Table 5 shows the amino acid composition in tenderloin and ham samples (the only two anatomical parts with significant increased protein concentration compared to C group). A lack of published data was noticed about the influence of Cr supplements on amino acid concentrations of pork. In the current study, the experimental group had higher levels (P <0.05) of dispensable, semi-essential and essential amino acids, including glutamic acid, arginine, valine (P <0.05) and serine, tyrosine (P <0.01), in tenderloin and ham. Lysine, cystine, methionine and arginine are the essential amino acids for pigs (Habeanu et al., 2011). In the tenderloin, significantly higher levels (P <0.05) of arginine and lysine, and only arginine for ham, were registered for the experimental group. The sum of essential amino acids increased (P <0.05) compared with C group, for both types of cuts. C and E diets had the same level of amino acids and no differences were reported regarding average daily intake. In this context, it can be considered that the positive effect registered on the amino acid profile of E group is the influence of CrPic supplement.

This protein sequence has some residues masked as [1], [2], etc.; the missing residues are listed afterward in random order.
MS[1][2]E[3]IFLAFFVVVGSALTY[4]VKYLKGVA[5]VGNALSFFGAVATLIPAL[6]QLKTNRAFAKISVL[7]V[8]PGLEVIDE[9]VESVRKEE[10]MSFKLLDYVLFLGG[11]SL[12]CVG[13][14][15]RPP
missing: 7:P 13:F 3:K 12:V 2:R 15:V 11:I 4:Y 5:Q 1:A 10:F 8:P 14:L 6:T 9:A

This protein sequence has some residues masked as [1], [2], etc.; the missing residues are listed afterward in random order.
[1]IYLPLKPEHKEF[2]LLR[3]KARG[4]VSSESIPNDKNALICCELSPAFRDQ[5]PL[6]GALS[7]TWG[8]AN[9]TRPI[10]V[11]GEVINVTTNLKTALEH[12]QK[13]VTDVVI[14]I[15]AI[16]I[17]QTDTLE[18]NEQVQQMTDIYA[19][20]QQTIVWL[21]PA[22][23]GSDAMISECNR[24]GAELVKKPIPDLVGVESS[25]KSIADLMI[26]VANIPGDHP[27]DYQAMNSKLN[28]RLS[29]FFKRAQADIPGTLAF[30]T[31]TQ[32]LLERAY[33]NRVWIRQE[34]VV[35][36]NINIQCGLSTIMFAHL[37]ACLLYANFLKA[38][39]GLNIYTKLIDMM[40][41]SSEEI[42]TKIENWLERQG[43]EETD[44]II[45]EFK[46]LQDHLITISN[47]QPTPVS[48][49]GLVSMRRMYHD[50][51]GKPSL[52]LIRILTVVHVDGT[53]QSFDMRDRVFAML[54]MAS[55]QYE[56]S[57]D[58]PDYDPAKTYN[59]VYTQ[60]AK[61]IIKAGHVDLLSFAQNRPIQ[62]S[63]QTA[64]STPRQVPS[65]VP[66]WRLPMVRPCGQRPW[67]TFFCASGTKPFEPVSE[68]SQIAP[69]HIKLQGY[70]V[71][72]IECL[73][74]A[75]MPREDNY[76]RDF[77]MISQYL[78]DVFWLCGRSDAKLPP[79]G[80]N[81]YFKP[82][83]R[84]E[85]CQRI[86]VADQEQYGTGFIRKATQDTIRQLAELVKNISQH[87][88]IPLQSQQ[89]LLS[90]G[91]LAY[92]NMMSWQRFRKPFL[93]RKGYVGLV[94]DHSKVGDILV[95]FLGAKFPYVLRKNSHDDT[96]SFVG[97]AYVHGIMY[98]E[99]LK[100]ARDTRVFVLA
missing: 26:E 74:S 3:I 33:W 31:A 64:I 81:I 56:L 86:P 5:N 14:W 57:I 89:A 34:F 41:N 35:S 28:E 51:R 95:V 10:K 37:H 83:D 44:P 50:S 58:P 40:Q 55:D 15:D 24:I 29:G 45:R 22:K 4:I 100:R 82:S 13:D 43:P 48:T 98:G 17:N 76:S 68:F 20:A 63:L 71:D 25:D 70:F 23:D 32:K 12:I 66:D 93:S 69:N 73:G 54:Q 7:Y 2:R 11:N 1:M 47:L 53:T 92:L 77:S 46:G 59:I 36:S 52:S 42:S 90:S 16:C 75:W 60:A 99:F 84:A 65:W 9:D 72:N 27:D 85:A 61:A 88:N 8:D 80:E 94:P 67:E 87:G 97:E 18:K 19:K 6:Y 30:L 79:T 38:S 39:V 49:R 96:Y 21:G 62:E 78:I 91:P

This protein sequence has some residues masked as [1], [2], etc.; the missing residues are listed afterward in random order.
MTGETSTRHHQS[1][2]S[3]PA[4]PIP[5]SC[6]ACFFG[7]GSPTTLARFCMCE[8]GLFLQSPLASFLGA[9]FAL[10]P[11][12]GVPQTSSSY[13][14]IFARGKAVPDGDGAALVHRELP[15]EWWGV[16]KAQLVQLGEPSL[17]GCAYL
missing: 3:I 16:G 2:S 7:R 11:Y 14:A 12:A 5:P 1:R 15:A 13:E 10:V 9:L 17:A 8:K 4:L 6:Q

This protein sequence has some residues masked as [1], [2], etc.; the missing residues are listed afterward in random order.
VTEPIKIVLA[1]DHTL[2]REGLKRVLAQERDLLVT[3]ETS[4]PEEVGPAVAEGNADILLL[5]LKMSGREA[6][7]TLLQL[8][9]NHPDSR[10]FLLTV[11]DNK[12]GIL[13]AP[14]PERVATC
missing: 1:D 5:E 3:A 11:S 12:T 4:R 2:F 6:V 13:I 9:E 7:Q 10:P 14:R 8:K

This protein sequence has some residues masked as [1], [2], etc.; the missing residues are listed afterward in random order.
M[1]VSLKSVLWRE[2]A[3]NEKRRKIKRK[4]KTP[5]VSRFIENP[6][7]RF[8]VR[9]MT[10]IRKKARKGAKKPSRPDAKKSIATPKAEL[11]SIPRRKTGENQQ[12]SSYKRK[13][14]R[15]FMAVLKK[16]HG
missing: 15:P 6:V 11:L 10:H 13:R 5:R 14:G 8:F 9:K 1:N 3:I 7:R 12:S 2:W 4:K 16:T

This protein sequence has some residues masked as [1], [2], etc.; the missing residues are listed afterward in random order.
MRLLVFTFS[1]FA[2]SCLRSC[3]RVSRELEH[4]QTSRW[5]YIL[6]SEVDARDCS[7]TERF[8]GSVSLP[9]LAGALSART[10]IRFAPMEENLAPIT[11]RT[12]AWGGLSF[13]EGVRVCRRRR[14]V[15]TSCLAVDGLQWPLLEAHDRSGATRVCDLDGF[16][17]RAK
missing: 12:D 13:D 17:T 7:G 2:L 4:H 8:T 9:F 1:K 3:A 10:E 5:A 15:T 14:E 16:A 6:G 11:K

Amino acids are the basic units of proteins and determine the quality and flavour of the meat (Cai, 2010). Cai et al. (2010) and Conde-Aguilera et al. (2014) reported high contents of glutamic acid, aspartic acid, lysine, leucine and arginine in the longissimus dorsi muscle of pigs, which is similar to the current results. Evans & Bowman (1992) showed that Cr supplementation in rat diets led to an increased uptake of glucose and amino acids in the skeletal muscle. These findings were attributed to the change in insulin parameters which are Cr related (Amata, 2013). Lien et al (2001) suggest that Cr supplementation increases the activity of insulin, which stimulates amino acid transport and protein synthesis in muscle cells.

 

Conclusions